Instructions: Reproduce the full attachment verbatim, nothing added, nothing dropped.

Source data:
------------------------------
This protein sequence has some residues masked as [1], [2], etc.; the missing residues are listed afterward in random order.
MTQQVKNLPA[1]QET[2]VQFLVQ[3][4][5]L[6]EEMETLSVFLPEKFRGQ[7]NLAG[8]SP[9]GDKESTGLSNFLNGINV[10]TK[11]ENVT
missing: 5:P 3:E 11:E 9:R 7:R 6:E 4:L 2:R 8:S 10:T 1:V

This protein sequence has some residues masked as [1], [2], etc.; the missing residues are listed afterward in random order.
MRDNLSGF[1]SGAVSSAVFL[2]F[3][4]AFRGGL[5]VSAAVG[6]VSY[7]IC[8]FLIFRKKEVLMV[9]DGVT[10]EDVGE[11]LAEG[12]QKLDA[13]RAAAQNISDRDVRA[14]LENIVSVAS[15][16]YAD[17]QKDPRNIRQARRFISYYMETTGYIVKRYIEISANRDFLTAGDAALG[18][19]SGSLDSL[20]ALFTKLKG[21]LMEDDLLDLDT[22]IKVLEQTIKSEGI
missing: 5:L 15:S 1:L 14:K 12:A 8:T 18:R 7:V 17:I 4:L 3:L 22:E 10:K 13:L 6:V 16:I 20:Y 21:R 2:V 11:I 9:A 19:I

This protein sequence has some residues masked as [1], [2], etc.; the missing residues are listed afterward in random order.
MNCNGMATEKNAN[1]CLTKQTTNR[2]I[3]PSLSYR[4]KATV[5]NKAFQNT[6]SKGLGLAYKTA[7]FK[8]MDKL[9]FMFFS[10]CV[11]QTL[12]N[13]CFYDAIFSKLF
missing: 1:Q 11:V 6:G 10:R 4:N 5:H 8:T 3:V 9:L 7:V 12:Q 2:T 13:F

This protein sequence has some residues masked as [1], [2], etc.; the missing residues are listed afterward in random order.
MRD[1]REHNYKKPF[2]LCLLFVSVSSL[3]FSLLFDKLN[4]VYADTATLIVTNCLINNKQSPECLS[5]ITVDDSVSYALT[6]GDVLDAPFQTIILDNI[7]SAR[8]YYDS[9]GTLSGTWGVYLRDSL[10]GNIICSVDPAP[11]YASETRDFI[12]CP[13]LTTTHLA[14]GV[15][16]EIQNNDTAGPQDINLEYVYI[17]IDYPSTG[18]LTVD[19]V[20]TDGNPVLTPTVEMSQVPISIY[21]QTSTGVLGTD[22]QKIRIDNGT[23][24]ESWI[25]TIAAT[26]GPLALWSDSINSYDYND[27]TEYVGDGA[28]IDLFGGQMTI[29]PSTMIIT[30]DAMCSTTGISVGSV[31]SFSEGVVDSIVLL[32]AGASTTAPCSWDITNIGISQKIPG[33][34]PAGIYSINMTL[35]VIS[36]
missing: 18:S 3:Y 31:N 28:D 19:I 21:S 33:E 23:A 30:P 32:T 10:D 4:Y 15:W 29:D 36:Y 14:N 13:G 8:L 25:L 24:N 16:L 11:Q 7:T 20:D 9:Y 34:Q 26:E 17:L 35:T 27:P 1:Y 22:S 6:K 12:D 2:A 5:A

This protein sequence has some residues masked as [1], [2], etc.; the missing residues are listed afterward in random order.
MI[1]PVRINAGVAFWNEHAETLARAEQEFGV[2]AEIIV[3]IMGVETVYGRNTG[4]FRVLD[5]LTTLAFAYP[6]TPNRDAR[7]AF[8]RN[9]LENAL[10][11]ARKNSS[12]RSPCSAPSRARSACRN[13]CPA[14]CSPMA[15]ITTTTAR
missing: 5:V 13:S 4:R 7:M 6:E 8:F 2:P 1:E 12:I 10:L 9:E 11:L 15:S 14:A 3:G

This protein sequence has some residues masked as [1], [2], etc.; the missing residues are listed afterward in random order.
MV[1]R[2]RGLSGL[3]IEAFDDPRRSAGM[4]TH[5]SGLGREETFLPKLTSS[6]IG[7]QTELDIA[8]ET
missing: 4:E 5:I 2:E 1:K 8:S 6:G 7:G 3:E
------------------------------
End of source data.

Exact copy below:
This protein sequence has some residues masked as [1], [2], etc.; the missing residues are listed afterward in random order.
MTQQVKNLPA[1]QET[2]VQFLVQ[3][4][5]L[6]EEMETLSVFLPEKFRGQ[7]NLAG[8]SP[9]GDKESTGLSNFLNGINV[10]TK[11]ENVT
missing: 5:P 3:E 11:E 9:R 7:R 6:E 4:L 2:R 8:S 10:T 1:V

This protein sequence has some residues masked as [1], [2], etc.; the missing residues are listed afterward in random order.
MRDNLSGF[1]SGAVSSAVFL[2]F[3][4]AFRGGL[5]VSAAVG[6]VSY[7]IC[8]FLIFRKKEVLMV[9]DGVT[10]EDVGE[11]LAEG[12]QKLDA[13]RAAAQNISDRDVRA[14]LENIVSVAS[15][16]YAD[17]QKDPRNIRQARRFISYYMETTGYIVKRYIEISANRDFLTAGDAALG[18][19]SGSLDSL[20]ALFTKLKG[21]LMEDDLLDLDT[22]IKVLEQTIKSEGI
missing: 5:L 15:S 1:L 14:K 12:A 8:T 18:R 7:V 17:I 4:L 3:L 22:E 10:K 13:L 6:V 16:I 20:Y 21:R 2:V 11:I 9:A 19:I

This protein sequence has some residues masked as [1], [2], etc.; the missing residues are listed afterward in random order.
MNCNGMATEKNAN[1]CLTKQTTNR[2]I[3]PSLSYR[4]KATV[5]NKAFQNT[6]SKGLGLAYKTA[7]FK[8]MDKL[9]FMFFS[10]CV[11]QTL[12]N[13]CFYDAIFSKLF
missing: 1:Q 11:V 6:G 10:R 4:N 5:H 8:T 3:V 9:L 7:V 12:Q 2:T 13:F

This protein sequence has some residues masked as [1], [2], etc.; the missing residues are listed afterward in random order.
MRD[1]REHNYKKPF[2]LCLLFVSVSSL[3]FSLLFDKLN[4]VYADTATLIVTNCLINNKQSPECLS[5]ITVDDSVSYALT[6]GDVLDAPFQTIILDNI[7]SAR[8]YYDS[9]GTLSGTWGVYLRDSL[10]GNIICSVDPAP[11]YASETRDFI[12]CP[13]LTTTHLA[14]GV[15][16]EIQNNDTAGPQDINLEYVYI[17]IDYPSTG[18]LTVD[19]V[20]TDGNPVLTPTVEMSQVPISIY[21]QTSTGVLGTD[22]QKIRIDNGT[23][24]ESWI[25]TIAAT[26]GPLALWSDSINSYDYND[27]TEYVGDGA[28]IDLFGGQMTI[29]PSTMIIT[30]DAMCSTTGISVGSV[31]SFSEGVVDSIVLL[32]AGASTTAPCSWDITNIGISQKIPG[33][34]PAGIYSINMTL[35]VIS[36]
missing: 18:S 3:Y 31:N 28:D 19:I 21:S 33:E 23:A 30:P 32:T 10:D 4:Y 15:W 29:D 36:Y 14:N 13:G 8:L 25:L 24:N 16:L 11:Q 7:T 20:D 9:Y 34:Q 26:E 17:L 35:T 27:P 1:Y 22:S 6:K 12:D 2:A 5:A

This protein sequence has some residues masked as [1], [2], etc.; the missing residues are listed afterward in random order.
MI[1]PVRINAGVAFWNEHAETLARAEQEFGV[2]AEIIV[3]IMGVETVYGRNTG[4]FRVLD[5]LTTLAFAYP[6]TPNRDAR[7]AF[8]RN[9]LENAL[10][11]ARKNSS[12]RSPCSAPSRARSACRN[13]CPA[14]CSPMA[15]ITTTTAR
missing: 5:V 13:S 4:R 7:M 6:E 8:F 2:P 1:E 12:I 10:L 9:E 11:L 15:S 14:A 3:G

This protein sequence has some residues masked as [1], [2], etc.; the missing residues are listed afterward in random order.
MV[1]R[2]RGLSGL[3]IEAFDDPRRSAGM[4]TH[5]SGLGREETFLPKLTSS[6]IG[7]QTELDIA[8]ET
missing: 4:E 5:I 2:E 1:K 8:S 6:G 7:G 3:E